So, now were are at a tipping point, where gays now have finally earned the civil right to be married, and "Christians" are being passive aggressive about it. So, the same people who used laws to harm gays are now crying because they are being harmed. "Christians" argue that they have a natural right to be jackasses. That may be true, but they never had the right to harm gays, which they have persistently done. Do two wrongs make a right? No. But sometimes, two wrongs balances the equation for a brief teaching moment and we are right smack in the middle of that teaching moment. A moment that isn't over because "Christians" still haven't learned that the law is a double edged sword and that oppressing others can lead to your own oppression.

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John Ashman
on August 04, 2016 at 14:12:23 pm

"What most people know about Johnson is that he smokes marijuana regularly, thus flaunting his position of lifestyle autonomy"

This is a ridiculous statement. First of all, no one knows how often he INGESTED marijuana, but he has always said that he uses edibles and generally socially. Prior to that, he used it for several years to alleviate pain from a bad hang gliding accident. And then as a CEO of an edible pot company, he has stated that it would be ridiculous not to actually try the company's product.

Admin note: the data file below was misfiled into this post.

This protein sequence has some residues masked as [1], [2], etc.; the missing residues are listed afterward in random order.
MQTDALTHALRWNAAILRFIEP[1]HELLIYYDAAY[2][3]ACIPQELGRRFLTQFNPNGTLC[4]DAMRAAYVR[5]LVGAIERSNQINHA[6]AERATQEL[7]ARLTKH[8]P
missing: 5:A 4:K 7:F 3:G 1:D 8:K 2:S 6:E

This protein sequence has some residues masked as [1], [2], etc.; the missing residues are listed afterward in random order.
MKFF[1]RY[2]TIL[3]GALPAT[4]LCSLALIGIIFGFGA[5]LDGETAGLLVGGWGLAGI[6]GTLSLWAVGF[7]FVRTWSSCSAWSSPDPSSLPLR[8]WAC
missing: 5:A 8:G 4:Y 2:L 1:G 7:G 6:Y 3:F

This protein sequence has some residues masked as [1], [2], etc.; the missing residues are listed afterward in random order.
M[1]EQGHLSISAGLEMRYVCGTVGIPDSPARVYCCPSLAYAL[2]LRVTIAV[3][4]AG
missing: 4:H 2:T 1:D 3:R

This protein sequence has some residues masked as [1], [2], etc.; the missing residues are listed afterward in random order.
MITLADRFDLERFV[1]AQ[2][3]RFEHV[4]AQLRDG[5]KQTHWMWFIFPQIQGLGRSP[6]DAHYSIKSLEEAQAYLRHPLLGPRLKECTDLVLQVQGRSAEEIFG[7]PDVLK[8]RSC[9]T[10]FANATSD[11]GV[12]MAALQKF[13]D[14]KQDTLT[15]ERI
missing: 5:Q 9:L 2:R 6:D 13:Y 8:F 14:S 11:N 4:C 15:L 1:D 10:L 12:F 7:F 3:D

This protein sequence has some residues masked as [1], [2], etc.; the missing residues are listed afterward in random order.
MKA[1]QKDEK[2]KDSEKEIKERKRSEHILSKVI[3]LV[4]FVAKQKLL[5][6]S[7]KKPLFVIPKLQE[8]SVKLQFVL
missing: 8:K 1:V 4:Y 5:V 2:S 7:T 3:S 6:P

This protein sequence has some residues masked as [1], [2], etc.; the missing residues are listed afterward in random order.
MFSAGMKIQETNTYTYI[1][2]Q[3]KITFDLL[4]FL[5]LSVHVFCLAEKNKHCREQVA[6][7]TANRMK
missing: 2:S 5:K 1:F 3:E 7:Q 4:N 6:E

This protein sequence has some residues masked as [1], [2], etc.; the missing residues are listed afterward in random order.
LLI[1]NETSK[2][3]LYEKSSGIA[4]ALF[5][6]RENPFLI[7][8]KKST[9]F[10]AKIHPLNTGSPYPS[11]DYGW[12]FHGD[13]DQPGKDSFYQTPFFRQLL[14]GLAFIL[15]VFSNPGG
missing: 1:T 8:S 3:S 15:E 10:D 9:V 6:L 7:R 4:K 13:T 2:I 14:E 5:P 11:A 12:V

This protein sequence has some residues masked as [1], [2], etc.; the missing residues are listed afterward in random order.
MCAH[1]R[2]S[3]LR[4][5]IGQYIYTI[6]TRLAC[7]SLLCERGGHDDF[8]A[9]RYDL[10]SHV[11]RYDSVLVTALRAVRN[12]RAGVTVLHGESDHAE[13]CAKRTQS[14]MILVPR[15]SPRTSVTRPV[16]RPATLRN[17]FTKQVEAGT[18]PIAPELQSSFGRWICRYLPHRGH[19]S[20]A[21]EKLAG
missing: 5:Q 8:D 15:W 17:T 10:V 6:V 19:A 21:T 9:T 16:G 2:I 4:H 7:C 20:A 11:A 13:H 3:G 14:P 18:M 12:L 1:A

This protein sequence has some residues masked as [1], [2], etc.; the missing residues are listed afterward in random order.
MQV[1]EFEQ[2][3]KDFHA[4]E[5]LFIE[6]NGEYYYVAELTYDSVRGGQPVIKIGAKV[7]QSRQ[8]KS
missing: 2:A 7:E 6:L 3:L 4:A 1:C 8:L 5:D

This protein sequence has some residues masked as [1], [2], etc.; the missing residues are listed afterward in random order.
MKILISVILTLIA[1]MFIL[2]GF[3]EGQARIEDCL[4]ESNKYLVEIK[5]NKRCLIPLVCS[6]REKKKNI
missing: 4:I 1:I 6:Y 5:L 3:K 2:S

He has also said that he recognizes that people shouldn't be forced to do something that is against their conscience, but that is a very fine line that is very prone to abuse. One poorly written law and suddenly we will ba back in the Jim Crow era, with people proudly displaying their religious objections to all kinds and flavors of people. It's not like "Christians" practice the teachings of their religion accurately now.

The First Amendment doesn't exist to protect jackassery. You are free to practice your religion. Doing a gay wedding isn't practicing your religion, it's practicing your humanity. In an ideal world, there will be no need for such laws, because there is and was no institutional discrimination for centuries. But just like we HAD to implement some programs to undo the institutional and unconstitutional government discrimination, gay people need a little protection to make up for all of the evil perpetrated upon them by "upstanding Christians".